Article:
As mentioned above the first set of the main lifts should be the heaviest load for lower rep range of 6-8 reps. These sets should be done close to AMRAP. Make sure to get 2-5 minutes of rest between each set, we usually aim for 2.5 minutes but in either case make sure your rest is long enough so that you can complete the next set’s required reps. We also designed this RPT routine for the end goal of adding muscle rather than power. If you’re looking for more power or strength gains then opt for lower rep scheme than we used.
First Set: Aim for a weight that you come close to failure on for 6-8 reps.
Second Set: Shoot for 90% of the weight you used in the first set for 8-10 reps.
Third Set: Drop weight another 10% of the starting weight for 10-12 reps
All of the first two exercises in each workout should be done in RPT style
This reverse pyramid training workout can be customized to your personal preferences. We just set a rough outline of what you can expect with this training method. The key points are to make sure you have at least 2 major lifts in each workout session that will follow RPT methodology. If you want to switch up regular squats for front squats or bench press for incline bench press, that’s your prerogative. The isolation or accessory lifts give you complete freedom to work on the muscle groups that you want to target.
The goal of progression is to increase the weight and/or number of reps each week. You can run the above reverse pyramid training routine for up to 8 weeks then reassess your progress. Let’s have a look at how double progression can come into play with RPT:
Yes, reverse pyramid training works. However, studies have shown that it’s no more effective than traditional hypertrophy training in stimulating muscle growth. In essence reverse pyramid training is just another way of stimulating muscle growth but we can’t say that it’s better than traditional hypertrophy resistance training. If we combine the reps from 3 sets of reverse pyramid training of 6, 8 and 10 repetitions the total number of reps would be similar to 3 sets of 8 reps for hypertrophy training. Studies like this have shown similar muscle growth in both powerlifting rep range and bodybuilding rep range. The common thread in gaining muscle mass centers around progressive overload through the right rep and set range combined with a challenging level of intensity.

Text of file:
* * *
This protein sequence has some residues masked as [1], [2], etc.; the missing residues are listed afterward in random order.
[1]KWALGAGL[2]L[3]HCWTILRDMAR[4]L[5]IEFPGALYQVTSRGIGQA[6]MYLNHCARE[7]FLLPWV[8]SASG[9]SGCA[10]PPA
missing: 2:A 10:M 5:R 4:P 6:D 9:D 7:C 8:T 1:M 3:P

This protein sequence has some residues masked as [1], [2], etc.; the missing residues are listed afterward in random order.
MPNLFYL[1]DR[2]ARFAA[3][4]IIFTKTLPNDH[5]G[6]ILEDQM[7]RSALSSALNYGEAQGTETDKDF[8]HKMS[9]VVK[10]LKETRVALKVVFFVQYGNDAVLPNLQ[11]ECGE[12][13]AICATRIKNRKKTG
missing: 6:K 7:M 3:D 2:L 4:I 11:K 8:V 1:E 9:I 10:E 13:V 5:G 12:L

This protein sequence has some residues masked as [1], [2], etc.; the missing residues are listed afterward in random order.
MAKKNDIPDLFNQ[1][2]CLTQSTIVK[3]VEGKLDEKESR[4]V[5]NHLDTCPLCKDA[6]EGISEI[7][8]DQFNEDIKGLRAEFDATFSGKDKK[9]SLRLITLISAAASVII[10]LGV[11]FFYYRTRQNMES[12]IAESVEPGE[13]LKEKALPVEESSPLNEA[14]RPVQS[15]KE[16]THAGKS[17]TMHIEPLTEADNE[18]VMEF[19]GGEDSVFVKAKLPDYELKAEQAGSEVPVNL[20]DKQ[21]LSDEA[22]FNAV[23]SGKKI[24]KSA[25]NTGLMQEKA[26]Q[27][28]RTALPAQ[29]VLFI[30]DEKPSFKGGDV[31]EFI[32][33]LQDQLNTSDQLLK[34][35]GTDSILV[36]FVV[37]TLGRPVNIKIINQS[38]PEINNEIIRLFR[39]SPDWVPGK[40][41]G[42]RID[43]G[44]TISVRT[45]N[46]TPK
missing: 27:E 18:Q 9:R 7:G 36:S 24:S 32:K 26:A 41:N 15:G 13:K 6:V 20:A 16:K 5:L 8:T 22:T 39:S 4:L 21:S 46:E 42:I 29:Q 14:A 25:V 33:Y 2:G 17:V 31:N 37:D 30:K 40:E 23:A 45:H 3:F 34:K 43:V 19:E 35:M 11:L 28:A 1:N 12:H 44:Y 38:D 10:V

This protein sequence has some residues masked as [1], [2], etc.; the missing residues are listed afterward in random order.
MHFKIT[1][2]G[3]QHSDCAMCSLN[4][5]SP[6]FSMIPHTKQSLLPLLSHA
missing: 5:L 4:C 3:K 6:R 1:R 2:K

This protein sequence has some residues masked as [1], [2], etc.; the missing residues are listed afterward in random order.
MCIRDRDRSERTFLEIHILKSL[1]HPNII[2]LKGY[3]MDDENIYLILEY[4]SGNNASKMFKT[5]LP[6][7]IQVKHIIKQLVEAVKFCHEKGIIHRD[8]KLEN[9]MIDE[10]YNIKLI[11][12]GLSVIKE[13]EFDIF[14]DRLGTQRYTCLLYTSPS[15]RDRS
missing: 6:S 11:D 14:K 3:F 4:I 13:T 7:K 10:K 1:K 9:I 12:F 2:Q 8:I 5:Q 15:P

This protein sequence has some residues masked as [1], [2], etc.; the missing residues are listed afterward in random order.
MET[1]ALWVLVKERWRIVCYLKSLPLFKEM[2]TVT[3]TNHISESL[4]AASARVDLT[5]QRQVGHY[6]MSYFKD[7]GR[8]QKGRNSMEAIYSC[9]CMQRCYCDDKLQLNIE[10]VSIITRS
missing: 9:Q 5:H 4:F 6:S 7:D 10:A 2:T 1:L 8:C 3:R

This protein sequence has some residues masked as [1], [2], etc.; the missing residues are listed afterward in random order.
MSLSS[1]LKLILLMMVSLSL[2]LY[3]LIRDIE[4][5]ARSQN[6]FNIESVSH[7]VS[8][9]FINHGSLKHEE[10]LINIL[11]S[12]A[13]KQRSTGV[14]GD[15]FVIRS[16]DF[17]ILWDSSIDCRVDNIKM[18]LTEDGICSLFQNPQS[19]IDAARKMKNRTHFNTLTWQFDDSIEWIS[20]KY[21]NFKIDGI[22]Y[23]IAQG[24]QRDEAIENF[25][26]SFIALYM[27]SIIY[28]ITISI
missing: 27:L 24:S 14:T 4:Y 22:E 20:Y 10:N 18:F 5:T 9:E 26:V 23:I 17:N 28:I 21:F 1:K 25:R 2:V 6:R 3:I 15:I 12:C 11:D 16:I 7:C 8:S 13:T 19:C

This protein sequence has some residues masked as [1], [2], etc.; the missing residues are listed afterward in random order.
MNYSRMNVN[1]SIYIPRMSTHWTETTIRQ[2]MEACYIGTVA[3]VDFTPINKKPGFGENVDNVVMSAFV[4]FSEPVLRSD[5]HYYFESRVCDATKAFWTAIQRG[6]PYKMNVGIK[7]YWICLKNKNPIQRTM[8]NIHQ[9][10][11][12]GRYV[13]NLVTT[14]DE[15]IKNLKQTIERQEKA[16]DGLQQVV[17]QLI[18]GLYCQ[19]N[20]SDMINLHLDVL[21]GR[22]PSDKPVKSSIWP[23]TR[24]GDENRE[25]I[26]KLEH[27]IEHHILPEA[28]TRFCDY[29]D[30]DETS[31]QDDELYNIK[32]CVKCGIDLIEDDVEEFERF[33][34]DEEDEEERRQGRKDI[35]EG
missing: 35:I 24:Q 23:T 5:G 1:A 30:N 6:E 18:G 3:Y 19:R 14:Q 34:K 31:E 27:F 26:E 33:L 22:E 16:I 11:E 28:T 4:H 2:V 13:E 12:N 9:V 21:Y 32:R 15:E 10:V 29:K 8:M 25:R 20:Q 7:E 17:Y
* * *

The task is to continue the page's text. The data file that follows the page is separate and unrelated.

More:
Is Reverse Pyramid Training Better Than Straight Sets?
Reverse pyramid training doesn’t seem to be better or worse than straight sets when comparing the ability to build muscle according to multiple studies that have looked at the two methodologies. Reverse pyramid training might have a slight psychological edge as it might seem like you’re doing less reps as the weight you lift decreases as the reps increase.
Overall, both straight sets and reverse pyramid training will only yield results if you put in the hard work pushing yourself while also making sure to consume enough clean calories and protein to gain muscle and strength.
Related: How To Build Muscle Without Fail
How Long Should You Rest Between Pyramid Sets?
Reverse pyramid training requires you to push yourself to the max. Therefore, you should take adequate rest between sets to settle your heart rate and recoup your strength. For the larger compound lifts such as deadlifts, squats, overhead press or bench press then this resting time could be from 2-5 minutes depending on the individual factors. For the smaller isolation lifts, resting times can range from 1.5-3 minutes.
Now that you’re familiar with reverse pyramid training you can try to put it to work next time you change up your training routine. At the end of the day, RPT is a logical way of training to put on some muscle and gain strength. However, reverse pyramid training isn’t necessarily better than traditional straight sets of hypertrophy training as they are almost neck and neck when it comes to muscle building. If you’re short on time to get in the gym and feel like you’ve hit a plateau in your training then a reverse pyramid training routine could be exactly what you need.